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tweet-retweet(Read time = 3-4 minutes)  One of the first investigations that marketers tackle when entering the social media game is likely to be Twitter. Near the top of the Twitter investigation will likely be re-tweets (RTs):  their value, characteristics, and strategies for gaining traction as will impact message persistence.  For those less Twitter savvy: a retweet is when someone re-posts a Twitter message that they received from somebody else. Re-tweets are usually preceded by an “RT” or “Retweeting” and then the source person’s name in an @ reply format to assign credit (akin to footnoting the original source.

So why the fuss to understand RTs? In simple terms, “authority” and the ability to sustain market messaging/buzz.  Being cited as an information source reinforces thought leadership and brand importance; gaining any level of viral messaging further impacts the marketing campaign.  But is it science… or just artful prose?

Consider the audience size:  Twitter June visitors wwide – 44.5 million (comScore). FYI, cS only counts traffic to Twitter.com; since many users instead use Twitter apps to consume/publish, Twitter’s total audience is significantly larger.  cS does provide a consistent measure, however, of Twitter growth.  Even when some research indicates that ~40% Twitter traffic is “pointless babble”  ( Pear Analytics study), the potential audience/traffic is large, indeed.

For a real-time Twitter traffic counter, GigaTweet estimates that the number of tweets recently passed the 5 Billion mark

Update 11/11: related video here; thanx Muneer.

Studies and Research

Microsoft employs social media research scientists: Here, Danah Boyd and Gilad Lotan (MS) joining with Cornell researcher Scott Golder to investigate the conversational aspects of retweeting: (draft paper on RT here) , scheduled to be published early in 2010.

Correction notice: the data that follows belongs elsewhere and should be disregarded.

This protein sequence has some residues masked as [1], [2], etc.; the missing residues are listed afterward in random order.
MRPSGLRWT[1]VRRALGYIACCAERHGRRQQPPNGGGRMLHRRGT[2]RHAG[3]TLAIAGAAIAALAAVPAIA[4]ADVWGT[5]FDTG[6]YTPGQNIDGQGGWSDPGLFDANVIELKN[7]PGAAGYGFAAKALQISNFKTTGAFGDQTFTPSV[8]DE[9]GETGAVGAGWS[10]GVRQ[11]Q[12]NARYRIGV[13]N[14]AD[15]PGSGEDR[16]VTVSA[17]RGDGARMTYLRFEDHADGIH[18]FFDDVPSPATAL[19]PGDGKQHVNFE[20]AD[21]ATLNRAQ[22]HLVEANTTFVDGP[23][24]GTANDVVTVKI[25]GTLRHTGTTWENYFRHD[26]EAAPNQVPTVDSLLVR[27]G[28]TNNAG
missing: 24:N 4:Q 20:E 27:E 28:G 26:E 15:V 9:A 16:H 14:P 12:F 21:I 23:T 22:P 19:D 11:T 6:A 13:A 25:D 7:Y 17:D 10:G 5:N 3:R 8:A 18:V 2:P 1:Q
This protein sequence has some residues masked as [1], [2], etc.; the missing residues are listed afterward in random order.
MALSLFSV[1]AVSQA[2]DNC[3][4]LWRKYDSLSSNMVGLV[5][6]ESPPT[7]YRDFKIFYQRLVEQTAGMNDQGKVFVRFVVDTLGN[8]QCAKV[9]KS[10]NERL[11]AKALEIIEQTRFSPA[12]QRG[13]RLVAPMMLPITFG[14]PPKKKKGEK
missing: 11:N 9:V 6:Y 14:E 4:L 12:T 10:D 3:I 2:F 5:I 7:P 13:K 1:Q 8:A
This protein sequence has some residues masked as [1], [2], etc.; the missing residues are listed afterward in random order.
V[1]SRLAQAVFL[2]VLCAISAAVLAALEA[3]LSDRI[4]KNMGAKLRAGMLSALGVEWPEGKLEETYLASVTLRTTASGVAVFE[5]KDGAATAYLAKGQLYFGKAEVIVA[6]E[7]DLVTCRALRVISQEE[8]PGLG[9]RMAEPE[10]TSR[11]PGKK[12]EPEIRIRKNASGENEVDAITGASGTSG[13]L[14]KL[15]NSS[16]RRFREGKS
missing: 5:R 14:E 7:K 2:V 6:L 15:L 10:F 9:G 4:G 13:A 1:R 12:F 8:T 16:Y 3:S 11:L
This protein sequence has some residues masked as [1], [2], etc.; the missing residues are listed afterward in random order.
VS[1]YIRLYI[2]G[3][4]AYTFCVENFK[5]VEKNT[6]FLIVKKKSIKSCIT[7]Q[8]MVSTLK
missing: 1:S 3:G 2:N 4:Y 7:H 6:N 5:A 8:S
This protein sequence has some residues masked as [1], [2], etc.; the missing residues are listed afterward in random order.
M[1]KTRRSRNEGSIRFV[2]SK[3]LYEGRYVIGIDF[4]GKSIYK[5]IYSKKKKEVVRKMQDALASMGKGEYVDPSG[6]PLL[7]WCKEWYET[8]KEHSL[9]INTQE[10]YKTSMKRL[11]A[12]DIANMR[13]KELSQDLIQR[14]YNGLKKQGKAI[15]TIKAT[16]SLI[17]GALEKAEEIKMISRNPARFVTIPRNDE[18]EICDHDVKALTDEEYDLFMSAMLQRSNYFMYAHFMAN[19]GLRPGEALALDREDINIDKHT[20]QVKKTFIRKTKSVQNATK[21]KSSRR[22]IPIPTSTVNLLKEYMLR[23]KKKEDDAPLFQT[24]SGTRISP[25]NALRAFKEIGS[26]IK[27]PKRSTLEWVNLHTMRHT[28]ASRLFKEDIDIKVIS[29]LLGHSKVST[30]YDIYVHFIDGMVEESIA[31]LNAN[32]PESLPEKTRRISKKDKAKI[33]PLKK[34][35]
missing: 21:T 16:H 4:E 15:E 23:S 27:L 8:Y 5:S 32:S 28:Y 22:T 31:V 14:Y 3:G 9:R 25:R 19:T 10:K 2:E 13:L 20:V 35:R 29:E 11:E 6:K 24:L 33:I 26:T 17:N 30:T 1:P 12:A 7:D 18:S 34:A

Another social media research scientist, Dan Zarrella (bio here) pulls apart re-tweet trends and success analytics.  His data presentation is posted at SlideShare here.  Zarrella spent nine months analyzing ~5 million tweets and 40 million retweets.  He investigated when posts occurred, wording, link inclusion (or not), and much more. 

Briefly, some thought starters for consideration:

1.  Leave Room:  Write your original tweet shy of the 140 limit to both allow for the (RT @ Twitter User Name) addition, and avoid requiring that the pass-along author re-write your original text.  While challenging, an original character count of 115-120 should provide sufficient room to encourage a viral re-tweet.

2.  Timing matters:  4pm Friday EST!  I didn’t see that Zarrella’s data factored for content-type (ie B2B v. Consumer, etc.) but certainly the charting should give marketers pause;  A trend beginning to appear are marketers tracking their own experiences and building their own benchmarks, by industry target, as to most effective times/days for tweets and re-tweets.

Tweet-Graph

 3.  Include links:  Tweets that included additional content sources were 3x more likely to be passed along.  Interestingly, the research also noted that the shorter the URL link out, the more likely a retweet would occur.

4. Choose your words wisely:  “Please”, “retweet”, “check out”, “blog” and “new blog post” all appeared in Zarrella’s most frequently used word list.  In the least retweetable category were a number of “ing” verbs (going, watching, listening…”).  Takeaway: idle chit-chat, slang, and over sharing does little to prompt message persistence.

5. Original content:  Well, duh… original content is way more poular than news previously circulated.

6. Grammar:  Tweets that rely heavily on the  use of nouns and 3rd-person verbs (what we typically refer to as headline-style) were more likely to be retweeted

Monitor and Benchmark

The diversity in audience target segments, social media objectives and marketing goals demand that most B2B marketers establish their own benchmarks over time.  Tools are beginning to appear (think Tweetmeme, Retweet.com, etc.) but ROI for social media remains hotly debated.  By experimenting with approach, content and campaigns, individual benchmarks can evolve.  Would welcome reader insights and experiences as additions to the conversation.

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